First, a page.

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Cheshire East to refuse Adlington adventure golf scheme 

Dan Whelan

Adlington Golf Centre applied for permission to repurpose part of its land into an Australian-themed adventure golf course but the plans have been labelled “inappropriate” by planning officers. 

The facility, developed by Swedish adventure golf course designers City Golf Europe, would comprise 18-holes with features such as Sydney Opera House and Harbour Bridge, Ayres Rock and King George Falls, as well as a small lake and a timber shack, to be used for ticket sales. 

However, the proposal looks likely to be refused by Cheshire East’s planning committee on Wednesday after the council’s planning officer recommended the scheme be refused. 

The officer’s report said: “By reason of the harm to openness, the proposed development represents inappropriate development in the Green Belt. The benefits of the proposal, in terms of promoting the health and wellbeing of users and the positive impact on the local economy, are not enough to outweigh the significant harm to the Green Belt.”

Adlington Adventure Golf

An example of one of the proposed holes

Plans for the adventure golf attraction were lodged in July following the council’s acquisition of land belonging to the golf club under a compulsory purchase order.

Cheshire East bought the land as part of its plans for the £53m Poynton Relief Road project, leaving Adlington Golf Centre’s nine-hole graduate course unviable due to its reduction in size.

As a result, the golf club’s owner sought to identify a long-term, viable use of the remaining 11 acres, which it claims is too small to be used as a modified standalone golf course. 

Emery Planning is the planning consultant for the project. 

Your Comments

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So it’s fine to take a chunk of our beautiful greenbelt to build unaffordable houses for the majority and a relief road, but not OK to support the mental health and wellbeing of the youths of the area.

By Anonymous

So what’s the point of allowing people to own land, but not allowing them to build on it? If it is designated Green Belt, then the council should have bought the land off the owner since they won’t allow the owners to do anything with it. As for the idea of a family golf course, why not? It’s an outdoor activity that local people could enjoy and probably would be far more used than the land in its current state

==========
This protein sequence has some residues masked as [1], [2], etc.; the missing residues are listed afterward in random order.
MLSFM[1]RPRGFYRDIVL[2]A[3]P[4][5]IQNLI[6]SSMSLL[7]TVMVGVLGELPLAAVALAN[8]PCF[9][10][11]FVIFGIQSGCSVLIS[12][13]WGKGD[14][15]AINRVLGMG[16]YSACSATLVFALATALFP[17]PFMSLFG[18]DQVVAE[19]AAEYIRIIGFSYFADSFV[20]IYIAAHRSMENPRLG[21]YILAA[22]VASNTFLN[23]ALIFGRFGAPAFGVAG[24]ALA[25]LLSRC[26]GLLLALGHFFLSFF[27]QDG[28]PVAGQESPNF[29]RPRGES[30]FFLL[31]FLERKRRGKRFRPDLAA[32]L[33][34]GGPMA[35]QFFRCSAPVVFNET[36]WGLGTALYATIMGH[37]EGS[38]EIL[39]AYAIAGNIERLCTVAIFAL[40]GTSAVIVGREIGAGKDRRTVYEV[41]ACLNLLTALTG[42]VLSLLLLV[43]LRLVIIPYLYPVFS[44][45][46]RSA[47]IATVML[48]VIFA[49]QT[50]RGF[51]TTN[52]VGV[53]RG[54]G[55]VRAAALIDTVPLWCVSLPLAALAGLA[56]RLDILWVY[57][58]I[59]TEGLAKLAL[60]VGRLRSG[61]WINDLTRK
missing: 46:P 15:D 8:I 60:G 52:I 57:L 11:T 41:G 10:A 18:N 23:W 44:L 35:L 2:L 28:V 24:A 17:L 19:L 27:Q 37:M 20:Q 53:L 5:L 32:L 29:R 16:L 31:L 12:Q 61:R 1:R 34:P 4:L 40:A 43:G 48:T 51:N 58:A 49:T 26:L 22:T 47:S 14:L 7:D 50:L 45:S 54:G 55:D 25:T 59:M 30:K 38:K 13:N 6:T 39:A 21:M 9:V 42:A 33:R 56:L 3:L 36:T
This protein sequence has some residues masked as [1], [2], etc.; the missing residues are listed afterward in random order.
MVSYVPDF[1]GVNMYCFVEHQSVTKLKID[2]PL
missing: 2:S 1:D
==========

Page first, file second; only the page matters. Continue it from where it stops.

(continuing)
By EOD

What nonsense to suggest that the area should be developed further. The point of Green Belt is to preserve its openness, which the sort of structures contemplated would impinge upon. As to viability of what remains, that usually falls under the claim, if any, for planning compensation, but there is no such claim possible since all of that was considered when the authority reached an agreement to sell the road land.

By Self

A lot of people don’t understand the concept of Green Belt. It is not all pristine land full of trees and open fields. There are many man-made structures in the Green Belt already: pylons, reservoirs, roads, golf courses. Even runway two at Manchester Airport is in the Green Belt. Outskirts by John Grindrod is a great book to get a detailed insight into the concept of Green Belt.

By Red Rose

The idea of Green Belt was originally established so large urban areas don’t merge into each other. I can’t personally see anything wrong with this particular proposal, it appears to be a great and imaginative scheme. Some Green Belt sites could be planted with new woodlands, perhaps as part of the proposed M62 Forest.

By Steve Webberley

The boundaries of the so called Green Belt were formed by the establishment of the 1947 Town & Country Planning Act. They were formed by following paths. streams, roads, boundaries in the area by a “committee” with no idea of future needs. Most of the Green Belt in our area is suitable only for growing crops of small commercial value & is not accessible to the public and would be better used for housing. The only reason why it’s not is the upstart Nimbys.

By Anonymous

Politicians are a scourge on society with their nonsensical views on how we should live our lives and be governed. This nonsense is but a small example. To fully understand the stupidity of your run-of-the-mill councillors, read the GMSF document on the plans for future housing. Thousands of new homes but not one proposed school, shop, pub, doctors. Yet we vote these numpties in year after year.

By David Etchells

This should go ahead. It’s not turning the space into a concrete housing estate, it’s turning it into a adventure crazy golf course for many citizens to enjoy.

By Darren born bred salford

If this was a open field that they were trying to convert to the golf course I could understand the decision, but it’s the existing use and they’re trying to diversify it to encourage more people to use it. The fact that they allowed a large housebuilder to build on the old aerodrome next door, which is also in Green Belt, begs the question whether the council really care about the ‘openness’ of the Green Belt?

By Aevis